NEW early clinical trial results have indicated that an injection of a candidate monoclonal antibody known as L9LS is both safe and highly protective against the malaria parasite. “These early clinical trial results demonstrating that a monoclonal antibody administered subcutaneously can protect people from malaria are highly encouraging,” stated Anthony D. Fauci, Director of the National Institute of Allergy and Infectious Diseases (NIAID), North Bethseda, Maryland, USA.
Malaria is a mosquito-borne disease caused by Plasmodium parasites. Malaria disproportionately impacts sub-Saharan Africa, where 80% of all malaria deaths are in children under the age of 5 years. Current vaccines have variable efficacy, leaving a need for high efficacy prophylaxis offering high levels of protection.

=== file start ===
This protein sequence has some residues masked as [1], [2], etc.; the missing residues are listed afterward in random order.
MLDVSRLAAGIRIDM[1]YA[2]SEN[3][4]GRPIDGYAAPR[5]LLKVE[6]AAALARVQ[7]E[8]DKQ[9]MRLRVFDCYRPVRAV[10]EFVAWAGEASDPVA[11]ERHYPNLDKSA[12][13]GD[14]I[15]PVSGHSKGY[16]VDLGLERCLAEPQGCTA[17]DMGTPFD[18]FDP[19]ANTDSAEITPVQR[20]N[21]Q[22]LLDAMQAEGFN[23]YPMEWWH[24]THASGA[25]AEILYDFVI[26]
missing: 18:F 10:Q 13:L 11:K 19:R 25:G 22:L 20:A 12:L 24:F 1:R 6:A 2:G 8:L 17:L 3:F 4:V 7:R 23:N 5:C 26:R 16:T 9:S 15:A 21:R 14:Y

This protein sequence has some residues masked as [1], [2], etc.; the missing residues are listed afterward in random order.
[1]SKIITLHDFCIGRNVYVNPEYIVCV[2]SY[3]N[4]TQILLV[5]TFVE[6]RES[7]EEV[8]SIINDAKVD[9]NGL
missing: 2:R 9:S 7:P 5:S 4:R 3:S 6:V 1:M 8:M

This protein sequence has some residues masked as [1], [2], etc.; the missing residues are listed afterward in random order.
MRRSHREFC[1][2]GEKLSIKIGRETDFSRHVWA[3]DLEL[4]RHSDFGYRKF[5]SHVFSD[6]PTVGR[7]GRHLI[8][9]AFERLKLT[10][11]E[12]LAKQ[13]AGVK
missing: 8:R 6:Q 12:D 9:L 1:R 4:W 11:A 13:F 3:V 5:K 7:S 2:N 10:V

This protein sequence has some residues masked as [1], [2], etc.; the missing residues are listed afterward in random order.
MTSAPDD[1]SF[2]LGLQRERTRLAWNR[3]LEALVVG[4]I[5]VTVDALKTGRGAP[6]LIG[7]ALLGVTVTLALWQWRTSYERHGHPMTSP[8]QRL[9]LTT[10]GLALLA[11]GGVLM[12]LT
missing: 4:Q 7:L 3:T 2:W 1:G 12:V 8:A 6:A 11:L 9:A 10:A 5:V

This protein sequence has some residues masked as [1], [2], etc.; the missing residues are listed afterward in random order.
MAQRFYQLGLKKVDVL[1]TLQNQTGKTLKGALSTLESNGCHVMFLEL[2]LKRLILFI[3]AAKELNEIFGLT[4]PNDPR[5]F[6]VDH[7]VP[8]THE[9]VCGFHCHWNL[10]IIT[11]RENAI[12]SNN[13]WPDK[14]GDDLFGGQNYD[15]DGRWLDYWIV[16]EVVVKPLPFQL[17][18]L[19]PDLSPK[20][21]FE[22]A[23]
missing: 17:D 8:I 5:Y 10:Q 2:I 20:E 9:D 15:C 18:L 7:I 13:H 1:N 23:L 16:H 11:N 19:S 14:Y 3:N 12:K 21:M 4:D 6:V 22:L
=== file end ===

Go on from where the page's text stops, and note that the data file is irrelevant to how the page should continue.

L9LS is a synthetic version of the naturally occurring antibody L9. The L9 antibody was derived from the blood of a volunteer who had received an investigational malaria vaccine. The antibody works by neutralising the parasite in the skin and blood before it can reach and infect the liver cells. L9LS has a high potency, allowing it to be delivered through subcutaneous injections.
The safety and efficacy of L9LS was assessed in Phase 1 clinical trials, with 18 participants receiving varied doses subcutaneously or intravenously. Following treatment, participants were exposed to malaria-carrying mosquitoes in a carefully controlled setting. Close analysis over 6 weeks revealed that L9LS fully protected 88% of the participants, with four of the five participants who only received low, subcutaneous doses still protected from malaria.
This trial represents the first demonstration that subcutaneous treatment with a monoclonal antibody can provide protection against malaria, a huge step forward for researchers in their goal of eliminating malaria. Additional clinical trials are now underway assessing how L9LS can prevent malaria over 6–12 months in countries where the diseases is endemic, such as Mali and Kenya.